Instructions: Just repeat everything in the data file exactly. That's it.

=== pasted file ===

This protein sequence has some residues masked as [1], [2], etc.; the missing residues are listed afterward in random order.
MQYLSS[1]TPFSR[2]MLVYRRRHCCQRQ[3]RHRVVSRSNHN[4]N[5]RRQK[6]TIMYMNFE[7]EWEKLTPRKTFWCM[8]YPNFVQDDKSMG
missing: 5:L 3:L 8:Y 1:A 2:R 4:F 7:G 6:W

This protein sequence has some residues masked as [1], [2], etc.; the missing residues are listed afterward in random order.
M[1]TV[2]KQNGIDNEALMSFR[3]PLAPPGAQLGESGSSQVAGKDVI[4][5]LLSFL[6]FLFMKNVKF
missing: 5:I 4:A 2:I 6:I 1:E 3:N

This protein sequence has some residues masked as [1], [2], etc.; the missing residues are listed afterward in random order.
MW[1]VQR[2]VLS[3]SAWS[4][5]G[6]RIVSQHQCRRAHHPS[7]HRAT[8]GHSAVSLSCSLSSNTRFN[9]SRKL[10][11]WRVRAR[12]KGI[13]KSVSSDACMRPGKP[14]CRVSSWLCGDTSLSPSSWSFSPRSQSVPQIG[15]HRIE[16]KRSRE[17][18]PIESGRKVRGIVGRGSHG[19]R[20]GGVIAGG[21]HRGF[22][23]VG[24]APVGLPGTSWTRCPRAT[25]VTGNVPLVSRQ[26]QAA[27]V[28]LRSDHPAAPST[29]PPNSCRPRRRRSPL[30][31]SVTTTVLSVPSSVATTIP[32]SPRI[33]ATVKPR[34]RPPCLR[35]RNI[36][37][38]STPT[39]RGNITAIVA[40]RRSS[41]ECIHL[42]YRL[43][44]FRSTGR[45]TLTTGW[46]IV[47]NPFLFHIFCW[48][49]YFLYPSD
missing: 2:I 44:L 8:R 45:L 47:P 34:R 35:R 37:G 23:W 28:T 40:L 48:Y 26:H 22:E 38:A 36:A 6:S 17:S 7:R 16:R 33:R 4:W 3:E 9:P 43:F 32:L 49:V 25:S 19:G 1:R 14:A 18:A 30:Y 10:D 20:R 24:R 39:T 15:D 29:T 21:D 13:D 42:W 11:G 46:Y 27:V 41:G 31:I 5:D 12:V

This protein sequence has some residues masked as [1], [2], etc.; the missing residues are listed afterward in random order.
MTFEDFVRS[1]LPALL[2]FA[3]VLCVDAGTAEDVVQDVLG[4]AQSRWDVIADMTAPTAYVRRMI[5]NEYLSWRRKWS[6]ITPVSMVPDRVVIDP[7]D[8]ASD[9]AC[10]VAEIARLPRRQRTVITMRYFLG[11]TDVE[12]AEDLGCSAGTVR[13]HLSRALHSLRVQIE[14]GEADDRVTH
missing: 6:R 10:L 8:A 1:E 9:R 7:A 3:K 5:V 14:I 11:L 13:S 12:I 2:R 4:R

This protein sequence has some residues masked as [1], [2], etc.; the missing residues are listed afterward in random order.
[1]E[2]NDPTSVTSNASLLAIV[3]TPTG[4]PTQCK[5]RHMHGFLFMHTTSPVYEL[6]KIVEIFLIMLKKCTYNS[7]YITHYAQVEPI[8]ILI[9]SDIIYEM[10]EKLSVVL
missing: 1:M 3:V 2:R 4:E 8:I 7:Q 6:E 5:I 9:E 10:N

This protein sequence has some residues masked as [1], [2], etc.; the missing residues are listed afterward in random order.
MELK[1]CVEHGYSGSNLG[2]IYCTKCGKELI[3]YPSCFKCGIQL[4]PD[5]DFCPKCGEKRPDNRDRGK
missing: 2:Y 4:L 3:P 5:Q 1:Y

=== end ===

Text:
This protein sequence has some residues masked as [1], [2], etc.; the missing residues are listed afterward in random order.
MQYLSS[1]TPFSR[2]MLVYRRRHCCQRQ[3]RHRVVSRSNHN[4]N[5]RRQK[6]TIMYMNFE[7]EWEKLTPRKTFWCM[8]YPNFVQDDKSMG
missing: 5:L 3:L 8:Y 1:A 2:R 4:F 7:G 6:W

This protein sequence has some residues masked as [1], [2], etc.; the missing residues are listed afterward in random order.
M[1]TV[2]KQNGIDNEALMSFR[3]PLAPPGAQLGESGSSQVAGKDVI[4][5]LLSFL[6]FLFMKNVKF
missing: 5:I 4:A 2:I 6:I 1:E 3:N

This protein sequence has some residues masked as [1], [2], etc.; the missing residues are listed afterward in random order.
MW[1]VQR[2]VLS[3]SAWS[4][5]G[6]RIVSQHQCRRAHHPS[7]HRAT[8]GHSAVSLSCSLSSNTRFN[9]SRKL[10][11]WRVRAR[12]KGI[13]KSVSSDACMRPGKP[14]CRVSSWLCGDTSLSPSSWSFSPRSQSVPQIG[15]HRIE[16]KRSRE[17][18]PIESGRKVRGIVGRGSHG[19]R[20]GGVIAGG[21]HRGF[22][23]VG[24]APVGLPGTSWTRCPRAT[25]VTGNVPLVSRQ[26]QAA[27]V[28]LRSDHPAAPST[29]PPNSCRPRRRRSPL[30][31]SVTTTVLSVPSSVATTIP[32]SPRI[33]ATVKPR[34]RPPCLR[35]RNI[36][37][38]STPT[39]RGNITAIVA[40]RRSS[41]ECIHL[42]YRL[43][44]FRSTGR[45]TLTTGW[46]IV[47]NPFLFHIFCW[48][49]YFLYPSD
missing: 2:I 44:L 8:R 45:L 47:P 34:R 35:R 37:G 23:W 28:T 40:L 48:Y 26:H 22:E 38:A 36:A 6:S 17:S 7:R 16:R 33:R 4:W 3:E 9:P 43:F 32:L 49:V 25:S 19:G 1:R 14:A 18:A 30:Y 10:D 20:R 24:R 39:T 15:D 29:T 21:D 13:D 42:W 11:G 46:Y 27:V 41:G 31:I 5:D 12:V

This protein sequence has some residues masked as [1], [2], etc.; the missing residues are listed afterward in random order.
MTFEDFVRS[1]LPALL[2]FA[3]VLCVDAGTAEDVVQDVLG[4]AQSRWDVIADMTAPTAYVRRMI[5]NEYLSWRRKWS[6]ITPVSMVPDRVVIDP[7]D[8]ASD[9]AC[10]VAEIARLPRRQRTVITMRYFLG[11]TDVE[12]AEDLGCSAGTVR[13]HLSRALHSLRVQIE[14]GEADDRVTH
missing: 6:R 10:L 8:A 1:E 9:R 7:A 3:K 5:V 14:I 11:L 13:S 12:I 2:R 4:R

This protein sequence has some residues masked as [1], [2], etc.; the missing residues are listed afterward in random order.
[1]E[2]NDPTSVTSNASLLAIV[3]TPTG[4]PTQCK[5]RHMHGFLFMHTTSPVYEL[6]KIVEIFLIMLKKCTYNS[7]YITHYAQVEPI[8]ILI[9]SDIIYEM[10]EKLSVVL
missing: 1:M 3:V 2:R 4:E 8:I 7:Q 6:E 5:I 9:E 10:N

This protein sequence has some residues masked as [1], [2], etc.; the missing residues are listed afterward in random order.
MELK[1]CVEHGYSGSNLG[2]IYCTKCGKELI[3]YPSCFKCGIQL[4]PD[5]DFCPKCGEKRPDNRDRGK
missing: 2:Y 4:L 3:P 5:Q 1:Y